Commuting is bad for the environment. Emissions from vehicles both directly and indirectly through fossil-fueled and river-befouling power plants, and from construction and maintenance combined with open space land grabs combine to form a toxic stew that is slowly killing us. Something to keep in mind as a reality check during the insane U.S. healthcare debate and the endless go-rounds what to do about the costs and doctor shortages in Canada.
Transportation typically accounts for 1/3 of emissions, and motor vehicles at 2/3rds of that. Commuting trips are about 20 percent of all travel.
The Canadians have done great work in assessing the health impacts from air pollution and accidents. A landmark study by the Canadian Medical Association, No Breathing Room: National Illness Costs of Air Pollution pegs the pricetag at $8 billion in 2008, killing some 21,000 Canadians per year.
A fair estimate is $35 million in costs and 915 fatalities from commuting in Canada per year . Or $350 million and 9,150 deaths annually in the U.S. which has roughly 10 times the population.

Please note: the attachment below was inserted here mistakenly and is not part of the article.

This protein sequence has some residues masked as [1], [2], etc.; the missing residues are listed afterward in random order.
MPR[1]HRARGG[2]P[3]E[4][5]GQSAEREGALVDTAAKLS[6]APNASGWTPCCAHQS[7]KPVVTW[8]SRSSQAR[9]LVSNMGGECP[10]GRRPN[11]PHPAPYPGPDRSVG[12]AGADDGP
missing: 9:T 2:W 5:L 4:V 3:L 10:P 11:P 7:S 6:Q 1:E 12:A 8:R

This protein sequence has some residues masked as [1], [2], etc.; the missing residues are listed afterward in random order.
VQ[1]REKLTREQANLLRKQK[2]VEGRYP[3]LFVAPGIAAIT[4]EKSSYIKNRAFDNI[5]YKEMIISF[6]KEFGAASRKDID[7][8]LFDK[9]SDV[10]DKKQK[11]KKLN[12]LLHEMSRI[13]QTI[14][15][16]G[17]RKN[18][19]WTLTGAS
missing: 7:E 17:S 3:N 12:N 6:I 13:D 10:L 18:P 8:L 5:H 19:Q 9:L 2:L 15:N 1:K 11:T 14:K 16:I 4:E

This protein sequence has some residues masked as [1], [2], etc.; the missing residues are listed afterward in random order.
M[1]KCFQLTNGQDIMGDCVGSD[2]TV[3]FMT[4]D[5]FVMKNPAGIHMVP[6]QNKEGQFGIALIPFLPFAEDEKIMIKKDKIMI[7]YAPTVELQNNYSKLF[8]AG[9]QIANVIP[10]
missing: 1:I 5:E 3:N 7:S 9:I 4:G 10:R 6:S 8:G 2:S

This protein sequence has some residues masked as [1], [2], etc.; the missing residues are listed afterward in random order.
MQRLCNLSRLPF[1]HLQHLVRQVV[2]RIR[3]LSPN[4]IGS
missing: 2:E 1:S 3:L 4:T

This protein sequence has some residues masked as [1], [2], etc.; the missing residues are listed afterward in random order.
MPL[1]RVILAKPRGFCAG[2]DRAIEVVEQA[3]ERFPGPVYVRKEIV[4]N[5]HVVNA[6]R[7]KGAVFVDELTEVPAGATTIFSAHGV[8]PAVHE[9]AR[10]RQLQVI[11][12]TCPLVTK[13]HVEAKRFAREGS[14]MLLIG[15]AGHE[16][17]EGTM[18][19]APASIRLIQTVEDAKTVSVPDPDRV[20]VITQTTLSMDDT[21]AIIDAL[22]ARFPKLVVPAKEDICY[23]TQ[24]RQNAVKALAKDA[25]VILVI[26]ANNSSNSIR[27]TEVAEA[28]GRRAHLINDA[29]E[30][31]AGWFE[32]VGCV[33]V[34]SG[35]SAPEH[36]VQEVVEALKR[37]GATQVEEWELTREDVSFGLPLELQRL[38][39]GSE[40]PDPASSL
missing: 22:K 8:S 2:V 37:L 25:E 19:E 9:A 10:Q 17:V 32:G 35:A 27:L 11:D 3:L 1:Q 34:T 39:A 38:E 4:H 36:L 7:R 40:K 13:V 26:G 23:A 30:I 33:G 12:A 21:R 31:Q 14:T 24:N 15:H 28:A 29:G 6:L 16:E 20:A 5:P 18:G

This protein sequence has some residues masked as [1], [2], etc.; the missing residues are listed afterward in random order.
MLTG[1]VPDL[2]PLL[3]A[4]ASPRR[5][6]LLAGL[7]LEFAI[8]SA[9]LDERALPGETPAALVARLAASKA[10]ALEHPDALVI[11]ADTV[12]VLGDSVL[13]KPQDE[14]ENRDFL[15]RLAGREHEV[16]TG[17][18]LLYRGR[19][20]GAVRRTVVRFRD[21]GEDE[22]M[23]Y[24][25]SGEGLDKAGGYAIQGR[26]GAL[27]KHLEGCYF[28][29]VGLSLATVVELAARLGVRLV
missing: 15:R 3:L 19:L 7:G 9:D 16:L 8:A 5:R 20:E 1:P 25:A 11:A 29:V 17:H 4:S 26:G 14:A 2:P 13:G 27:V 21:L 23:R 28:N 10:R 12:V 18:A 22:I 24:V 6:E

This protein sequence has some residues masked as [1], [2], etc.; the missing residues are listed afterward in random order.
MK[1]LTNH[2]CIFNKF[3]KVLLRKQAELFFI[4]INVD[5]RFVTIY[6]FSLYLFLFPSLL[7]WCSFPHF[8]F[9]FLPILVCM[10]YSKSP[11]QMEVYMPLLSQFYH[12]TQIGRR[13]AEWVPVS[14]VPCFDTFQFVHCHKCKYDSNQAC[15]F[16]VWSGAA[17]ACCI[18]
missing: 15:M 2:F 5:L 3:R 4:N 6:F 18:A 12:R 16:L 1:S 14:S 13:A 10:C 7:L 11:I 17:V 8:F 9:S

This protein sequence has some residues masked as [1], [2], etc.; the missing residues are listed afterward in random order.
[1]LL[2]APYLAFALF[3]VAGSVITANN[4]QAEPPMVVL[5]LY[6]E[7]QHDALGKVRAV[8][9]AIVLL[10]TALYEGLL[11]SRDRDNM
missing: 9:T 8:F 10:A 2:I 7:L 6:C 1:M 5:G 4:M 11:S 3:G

Now a new study by Smartrisk, The Economic Burden of Injury in Canada shows much those so-called 'accidents' add to the pricetag of commuting. It estimates that transportation-related injuries cost $3.7 billion resulting in 3,067 deaths and 30,932 hospitalizations; transportation is the leading cause of unintentional injury deaths.
"Motor vehicle incidents were the most common cause of transport related injuries, accounting for 1,331 or 43% of transport related deaths and over half of all other transport related injuries," said the report.
Calculating the literal impacts for car commuting comes up with 266 deaths and 3,300 hospitalized injuries and at a cost of $270 million in Canada. And over 2,600 in fatalities, and 33,000 injuries costing $2.7 billion in the U.S.
And who pays the pricetags? The persons in the mirror either through pain and suffering, more bills, higher premiums, and tax hikes. What can that individual in front can do about it? Go telecommute, locate on busy transit routes, and end free staff parking.